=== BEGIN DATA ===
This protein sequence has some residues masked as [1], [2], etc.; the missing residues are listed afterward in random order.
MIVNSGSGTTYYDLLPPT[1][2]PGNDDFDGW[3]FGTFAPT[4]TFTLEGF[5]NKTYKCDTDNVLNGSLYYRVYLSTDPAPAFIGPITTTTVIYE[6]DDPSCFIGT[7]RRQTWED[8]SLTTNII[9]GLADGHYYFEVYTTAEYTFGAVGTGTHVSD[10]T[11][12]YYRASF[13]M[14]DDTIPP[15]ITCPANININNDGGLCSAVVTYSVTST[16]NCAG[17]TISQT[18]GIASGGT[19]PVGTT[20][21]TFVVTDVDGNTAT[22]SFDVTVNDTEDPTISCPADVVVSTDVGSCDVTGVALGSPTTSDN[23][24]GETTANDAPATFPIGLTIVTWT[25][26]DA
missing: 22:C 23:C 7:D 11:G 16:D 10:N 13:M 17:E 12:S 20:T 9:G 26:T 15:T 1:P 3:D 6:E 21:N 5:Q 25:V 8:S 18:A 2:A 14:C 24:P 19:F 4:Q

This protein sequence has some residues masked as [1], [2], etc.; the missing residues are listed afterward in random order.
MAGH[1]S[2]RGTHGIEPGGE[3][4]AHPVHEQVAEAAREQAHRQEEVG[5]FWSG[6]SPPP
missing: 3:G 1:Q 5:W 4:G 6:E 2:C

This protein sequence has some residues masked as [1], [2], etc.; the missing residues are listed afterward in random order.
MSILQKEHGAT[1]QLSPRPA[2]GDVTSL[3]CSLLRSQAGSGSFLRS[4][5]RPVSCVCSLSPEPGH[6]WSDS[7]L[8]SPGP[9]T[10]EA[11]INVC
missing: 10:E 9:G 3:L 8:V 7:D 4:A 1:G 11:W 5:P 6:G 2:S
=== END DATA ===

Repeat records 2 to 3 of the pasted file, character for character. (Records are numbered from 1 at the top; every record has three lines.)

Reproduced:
This protein sequence has some residues masked as [1], [2], etc.; the missing residues are listed afterward in random order.
MAGH[1]S[2]RGTHGIEPGGE[3][4]AHPVHEQVAEAAREQAHRQEEVG[5]FWSG[6]SPPP
missing: 3:G 1:Q 5:W 4:G 6:E 2:C

This protein sequence has some residues masked as [1], [2], etc.; the missing residues are listed afterward in random order.
MSILQKEHGAT[1]QLSPRPA[2]GDVTSL[3]CSLLRSQAGSGSFLRS[4][5]RPVSCVCSLSPEPGH[6]WSDS[7]L[8]SPGP[9]T[10]EA[11]INVC
missing: 10:E 9:G 3:L 8:V 7:D 4:A 1:G 11:W 5:P 6:G 2:S